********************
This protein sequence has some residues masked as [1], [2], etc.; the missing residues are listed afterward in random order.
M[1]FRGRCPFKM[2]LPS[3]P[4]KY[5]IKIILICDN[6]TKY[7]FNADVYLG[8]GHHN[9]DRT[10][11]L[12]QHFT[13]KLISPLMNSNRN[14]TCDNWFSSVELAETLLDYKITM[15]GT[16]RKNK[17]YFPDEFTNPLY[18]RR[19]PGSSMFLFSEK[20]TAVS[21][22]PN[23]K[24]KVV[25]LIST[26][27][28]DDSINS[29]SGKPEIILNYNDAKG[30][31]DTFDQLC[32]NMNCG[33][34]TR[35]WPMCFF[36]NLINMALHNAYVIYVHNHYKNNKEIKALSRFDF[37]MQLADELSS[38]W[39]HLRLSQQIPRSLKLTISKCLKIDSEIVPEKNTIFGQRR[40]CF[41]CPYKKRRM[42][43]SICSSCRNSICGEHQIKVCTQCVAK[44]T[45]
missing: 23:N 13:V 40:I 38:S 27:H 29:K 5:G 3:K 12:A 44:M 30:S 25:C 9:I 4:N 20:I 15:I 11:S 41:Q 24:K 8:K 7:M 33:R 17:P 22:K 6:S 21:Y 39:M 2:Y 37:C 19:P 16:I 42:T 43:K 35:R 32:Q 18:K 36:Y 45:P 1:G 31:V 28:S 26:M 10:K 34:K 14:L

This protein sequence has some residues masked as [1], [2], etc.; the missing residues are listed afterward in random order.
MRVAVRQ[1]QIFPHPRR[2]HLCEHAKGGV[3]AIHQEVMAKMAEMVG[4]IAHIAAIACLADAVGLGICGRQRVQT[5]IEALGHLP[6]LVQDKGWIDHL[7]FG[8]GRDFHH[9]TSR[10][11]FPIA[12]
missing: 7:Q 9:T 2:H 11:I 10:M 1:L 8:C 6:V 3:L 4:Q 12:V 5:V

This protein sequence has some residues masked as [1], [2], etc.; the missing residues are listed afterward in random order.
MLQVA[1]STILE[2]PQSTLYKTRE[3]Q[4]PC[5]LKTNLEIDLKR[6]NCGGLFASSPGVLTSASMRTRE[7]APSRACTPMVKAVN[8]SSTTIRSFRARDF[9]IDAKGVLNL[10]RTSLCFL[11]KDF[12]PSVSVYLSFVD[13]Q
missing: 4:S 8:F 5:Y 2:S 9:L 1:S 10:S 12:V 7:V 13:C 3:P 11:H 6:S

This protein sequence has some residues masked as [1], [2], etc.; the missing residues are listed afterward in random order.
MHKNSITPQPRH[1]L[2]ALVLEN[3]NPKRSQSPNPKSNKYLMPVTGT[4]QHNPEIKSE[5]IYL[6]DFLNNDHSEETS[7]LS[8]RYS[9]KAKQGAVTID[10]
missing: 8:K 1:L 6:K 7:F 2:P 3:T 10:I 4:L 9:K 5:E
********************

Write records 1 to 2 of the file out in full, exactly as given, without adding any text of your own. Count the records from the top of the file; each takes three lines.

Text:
This protein sequence has some residues masked as [1], [2], etc.; the missing residues are listed afterward in random order.
M[1]FRGRCPFKM[2]LPS[3]P[4]KY[5]IKIILICDN[6]TKY[7]FNADVYLG[8]GHHN[9]DRT[10][11]L[12]QHFT[13]KLISPLMNSNRN[14]TCDNWFSSVELAETLLDYKITM[15]GT[16]RKNK[17]YFPDEFTNPLY[18]RR[19]PGSSMFLFSEK[20]TAVS[21][22]PN[23]K[24]KVV[25]LIST[26][27][28]DDSINS[29]SGKPEIILNYNDAKG[30][31]DTFDQLC[32]NMNCG[33][34]TR[35]WPMCFF[36]NLINMALHNAYVIYVHNHYKNNKEIKALSRFDF[37]MQLADELSS[38]W[39]HLRLSQQIPRSLKLTISKCLKIDSEIVPEKNTIFGQRR[40]CF[41]CPYKKRRM[42][43]SICSSCRNSICGEHQIKVCTQCVAK[44]T[45]
missing: 23:N 13:V 40:I 38:S 27:H 29:K 5:G 3:K 12:A 44:M 30:S 25:C 9:I 4:N 20:I 15:I 11:S 41:Q 24:K 8:K 7:M 33:R 17:P 22:K 6:S 21:Y 39:M 2:Y 37:C 19:P 16:I 42:T 43:K 35:R 32:Q 18:K 36:Y 45:P 1:G 31:V 28:S 26:M 10:K 34:K 14:L

This protein sequence has some residues masked as [1], [2], etc.; the missing residues are listed afterward in random order.
MRVAVRQ[1]QIFPHPRR[2]HLCEHAKGGV[3]AIHQEVMAKMAEMVG[4]IAHIAAIACLADAVGLGICGRQRVQT[5]IEALGHLP[6]LVQDKGWIDHL[7]FG[8]GRDFHH[9]TSR[10][11]FPIA[12]
missing: 7:Q 9:T 2:H 11:I 10:M 1:L 8:C 6:V 3:L 4:Q 12:V 5:V